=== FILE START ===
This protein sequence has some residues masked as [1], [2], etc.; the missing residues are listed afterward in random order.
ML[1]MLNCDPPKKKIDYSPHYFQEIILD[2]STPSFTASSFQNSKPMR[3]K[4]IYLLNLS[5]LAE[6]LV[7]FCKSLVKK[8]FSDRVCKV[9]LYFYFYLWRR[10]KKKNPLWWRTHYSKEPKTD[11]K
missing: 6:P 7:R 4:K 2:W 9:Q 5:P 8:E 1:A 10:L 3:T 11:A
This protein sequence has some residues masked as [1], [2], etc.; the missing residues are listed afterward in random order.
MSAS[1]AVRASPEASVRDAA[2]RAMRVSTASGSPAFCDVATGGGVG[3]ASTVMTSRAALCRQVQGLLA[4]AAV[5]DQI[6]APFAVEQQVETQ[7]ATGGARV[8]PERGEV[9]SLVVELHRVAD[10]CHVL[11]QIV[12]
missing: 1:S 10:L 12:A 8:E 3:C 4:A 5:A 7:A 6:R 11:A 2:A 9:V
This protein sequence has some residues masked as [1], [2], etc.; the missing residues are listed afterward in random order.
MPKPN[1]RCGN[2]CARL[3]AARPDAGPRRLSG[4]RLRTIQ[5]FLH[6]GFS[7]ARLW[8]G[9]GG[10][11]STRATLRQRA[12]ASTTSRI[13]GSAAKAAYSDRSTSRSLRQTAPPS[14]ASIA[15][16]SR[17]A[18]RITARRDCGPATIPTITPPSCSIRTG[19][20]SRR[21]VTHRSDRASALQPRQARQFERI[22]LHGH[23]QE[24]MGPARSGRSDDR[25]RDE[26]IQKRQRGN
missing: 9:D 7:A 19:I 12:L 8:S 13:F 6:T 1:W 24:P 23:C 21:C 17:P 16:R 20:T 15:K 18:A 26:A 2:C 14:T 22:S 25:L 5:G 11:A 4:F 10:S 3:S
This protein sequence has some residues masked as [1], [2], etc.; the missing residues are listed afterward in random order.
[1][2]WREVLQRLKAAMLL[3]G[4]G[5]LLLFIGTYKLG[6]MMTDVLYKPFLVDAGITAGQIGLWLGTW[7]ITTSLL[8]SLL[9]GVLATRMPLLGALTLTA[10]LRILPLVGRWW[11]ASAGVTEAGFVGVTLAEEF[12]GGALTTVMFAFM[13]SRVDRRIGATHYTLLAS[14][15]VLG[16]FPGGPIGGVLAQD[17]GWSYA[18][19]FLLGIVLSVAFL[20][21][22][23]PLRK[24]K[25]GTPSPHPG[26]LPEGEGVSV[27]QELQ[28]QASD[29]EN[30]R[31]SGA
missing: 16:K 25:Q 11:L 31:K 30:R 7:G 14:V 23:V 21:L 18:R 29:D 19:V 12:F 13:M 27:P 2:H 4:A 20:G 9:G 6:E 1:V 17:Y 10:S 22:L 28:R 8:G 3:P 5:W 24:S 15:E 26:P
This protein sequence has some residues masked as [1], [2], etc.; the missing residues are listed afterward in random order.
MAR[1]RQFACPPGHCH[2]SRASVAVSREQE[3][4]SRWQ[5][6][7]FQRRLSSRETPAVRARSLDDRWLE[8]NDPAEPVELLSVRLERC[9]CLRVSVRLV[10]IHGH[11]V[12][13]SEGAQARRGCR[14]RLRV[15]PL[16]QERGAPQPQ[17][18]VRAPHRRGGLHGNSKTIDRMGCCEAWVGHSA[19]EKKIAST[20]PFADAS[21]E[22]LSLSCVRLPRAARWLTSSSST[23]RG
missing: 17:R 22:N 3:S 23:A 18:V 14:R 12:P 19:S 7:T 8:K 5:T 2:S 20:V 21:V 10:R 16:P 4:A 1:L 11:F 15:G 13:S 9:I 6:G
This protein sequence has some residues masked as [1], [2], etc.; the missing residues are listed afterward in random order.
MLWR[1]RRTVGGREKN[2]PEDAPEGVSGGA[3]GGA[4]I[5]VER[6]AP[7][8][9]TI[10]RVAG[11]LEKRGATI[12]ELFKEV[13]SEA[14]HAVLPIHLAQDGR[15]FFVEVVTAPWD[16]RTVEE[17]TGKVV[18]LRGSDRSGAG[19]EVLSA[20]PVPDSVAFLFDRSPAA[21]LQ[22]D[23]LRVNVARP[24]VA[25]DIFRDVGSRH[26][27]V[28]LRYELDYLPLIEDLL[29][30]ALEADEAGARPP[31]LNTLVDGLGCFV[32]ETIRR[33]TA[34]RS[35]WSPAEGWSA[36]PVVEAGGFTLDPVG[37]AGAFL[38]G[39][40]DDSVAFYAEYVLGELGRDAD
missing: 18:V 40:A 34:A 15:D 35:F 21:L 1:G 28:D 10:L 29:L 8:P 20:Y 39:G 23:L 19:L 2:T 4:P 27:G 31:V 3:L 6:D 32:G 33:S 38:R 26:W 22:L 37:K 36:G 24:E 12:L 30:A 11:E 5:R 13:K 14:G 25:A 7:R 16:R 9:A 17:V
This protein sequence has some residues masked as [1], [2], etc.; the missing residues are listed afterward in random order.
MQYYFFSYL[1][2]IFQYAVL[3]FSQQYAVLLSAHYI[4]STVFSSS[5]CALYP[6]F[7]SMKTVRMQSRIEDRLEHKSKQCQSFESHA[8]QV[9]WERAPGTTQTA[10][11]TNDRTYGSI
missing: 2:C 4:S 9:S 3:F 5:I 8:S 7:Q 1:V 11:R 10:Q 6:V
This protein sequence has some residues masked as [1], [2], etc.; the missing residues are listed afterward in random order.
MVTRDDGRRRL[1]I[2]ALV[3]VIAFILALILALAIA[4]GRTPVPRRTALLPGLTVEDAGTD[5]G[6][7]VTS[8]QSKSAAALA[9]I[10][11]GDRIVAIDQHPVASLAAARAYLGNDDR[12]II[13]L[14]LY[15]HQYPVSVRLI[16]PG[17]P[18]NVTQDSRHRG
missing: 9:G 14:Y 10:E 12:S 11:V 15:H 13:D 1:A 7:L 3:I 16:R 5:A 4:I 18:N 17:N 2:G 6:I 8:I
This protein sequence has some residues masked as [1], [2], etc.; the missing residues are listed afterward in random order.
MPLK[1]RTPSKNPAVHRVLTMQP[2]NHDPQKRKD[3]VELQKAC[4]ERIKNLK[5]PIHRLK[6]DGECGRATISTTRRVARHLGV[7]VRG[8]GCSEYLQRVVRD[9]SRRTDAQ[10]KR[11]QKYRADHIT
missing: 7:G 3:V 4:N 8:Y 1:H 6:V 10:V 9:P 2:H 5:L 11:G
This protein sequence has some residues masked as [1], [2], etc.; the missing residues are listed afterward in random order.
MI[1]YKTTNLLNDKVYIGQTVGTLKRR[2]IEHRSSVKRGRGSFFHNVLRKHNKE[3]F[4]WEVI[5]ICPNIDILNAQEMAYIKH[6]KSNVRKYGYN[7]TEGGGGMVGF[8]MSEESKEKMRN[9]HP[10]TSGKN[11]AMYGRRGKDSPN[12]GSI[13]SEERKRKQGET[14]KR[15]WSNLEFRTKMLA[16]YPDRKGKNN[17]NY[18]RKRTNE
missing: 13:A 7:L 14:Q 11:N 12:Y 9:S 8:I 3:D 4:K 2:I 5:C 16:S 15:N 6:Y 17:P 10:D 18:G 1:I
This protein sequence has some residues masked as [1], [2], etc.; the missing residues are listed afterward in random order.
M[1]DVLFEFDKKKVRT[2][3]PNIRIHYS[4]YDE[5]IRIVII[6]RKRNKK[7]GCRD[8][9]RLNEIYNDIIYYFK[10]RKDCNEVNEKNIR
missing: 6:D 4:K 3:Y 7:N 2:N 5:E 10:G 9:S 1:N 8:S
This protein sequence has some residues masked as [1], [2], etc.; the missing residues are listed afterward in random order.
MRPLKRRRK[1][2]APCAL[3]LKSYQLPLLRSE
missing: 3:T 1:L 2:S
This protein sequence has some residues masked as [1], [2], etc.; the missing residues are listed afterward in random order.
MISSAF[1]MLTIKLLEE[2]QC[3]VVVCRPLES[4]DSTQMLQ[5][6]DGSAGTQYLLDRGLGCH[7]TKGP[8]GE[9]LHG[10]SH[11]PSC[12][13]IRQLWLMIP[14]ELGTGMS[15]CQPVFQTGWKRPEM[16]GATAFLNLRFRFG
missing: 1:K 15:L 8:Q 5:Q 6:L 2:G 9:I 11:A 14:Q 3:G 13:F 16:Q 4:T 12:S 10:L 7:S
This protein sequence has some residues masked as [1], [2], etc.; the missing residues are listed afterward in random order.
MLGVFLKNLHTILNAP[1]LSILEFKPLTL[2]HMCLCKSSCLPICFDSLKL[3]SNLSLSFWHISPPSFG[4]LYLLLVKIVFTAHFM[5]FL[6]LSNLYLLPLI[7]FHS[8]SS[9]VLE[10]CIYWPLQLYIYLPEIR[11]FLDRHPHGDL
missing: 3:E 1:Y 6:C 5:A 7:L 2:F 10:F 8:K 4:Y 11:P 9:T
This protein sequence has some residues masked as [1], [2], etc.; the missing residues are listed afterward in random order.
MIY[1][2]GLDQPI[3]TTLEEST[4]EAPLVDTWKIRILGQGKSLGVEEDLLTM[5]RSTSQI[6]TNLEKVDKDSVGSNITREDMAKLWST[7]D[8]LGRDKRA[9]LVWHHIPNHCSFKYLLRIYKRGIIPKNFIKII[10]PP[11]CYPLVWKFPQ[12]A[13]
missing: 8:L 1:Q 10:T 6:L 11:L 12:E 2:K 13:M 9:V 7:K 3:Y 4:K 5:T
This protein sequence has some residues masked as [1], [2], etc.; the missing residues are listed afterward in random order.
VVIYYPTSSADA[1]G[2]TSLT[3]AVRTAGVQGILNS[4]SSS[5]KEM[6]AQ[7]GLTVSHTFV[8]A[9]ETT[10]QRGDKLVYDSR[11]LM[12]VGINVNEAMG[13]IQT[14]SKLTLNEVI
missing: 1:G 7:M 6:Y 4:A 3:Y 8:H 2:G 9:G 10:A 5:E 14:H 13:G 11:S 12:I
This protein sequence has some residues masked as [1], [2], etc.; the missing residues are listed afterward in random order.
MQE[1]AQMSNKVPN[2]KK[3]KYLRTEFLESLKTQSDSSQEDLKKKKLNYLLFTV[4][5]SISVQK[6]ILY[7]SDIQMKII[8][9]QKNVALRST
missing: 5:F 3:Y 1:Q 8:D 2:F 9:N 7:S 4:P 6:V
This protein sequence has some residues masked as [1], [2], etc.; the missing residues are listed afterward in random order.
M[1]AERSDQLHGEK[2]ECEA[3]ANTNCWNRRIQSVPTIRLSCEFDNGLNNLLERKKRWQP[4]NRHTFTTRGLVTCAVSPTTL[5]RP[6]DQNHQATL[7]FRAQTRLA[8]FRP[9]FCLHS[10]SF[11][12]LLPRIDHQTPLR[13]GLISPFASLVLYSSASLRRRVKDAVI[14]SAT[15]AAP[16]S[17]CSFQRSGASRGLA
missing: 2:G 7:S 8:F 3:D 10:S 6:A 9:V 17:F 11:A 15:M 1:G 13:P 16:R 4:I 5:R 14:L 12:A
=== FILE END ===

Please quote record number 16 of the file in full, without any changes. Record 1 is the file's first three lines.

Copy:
This protein sequence has some residues masked as [1], [2], etc.; the missing residues are listed afterward in random order.
VVIYYPTSSADA[1]G[2]TSLT[3]AVRTAGVQGILNS[4]SSS[5]KEM[6]AQ[7]GLTVSHTFV[8]A[9]ETT[10]QRGDKLVYDSR[11]LM[12]VGINVNEAMG[13]IQT[14]SKLTLNEVI
missing: 1:G 7:M 6:Y 4:A 3:Y 8:H 2:G 9:G 10:A 5:E 14:H 13:G 11:S 12:I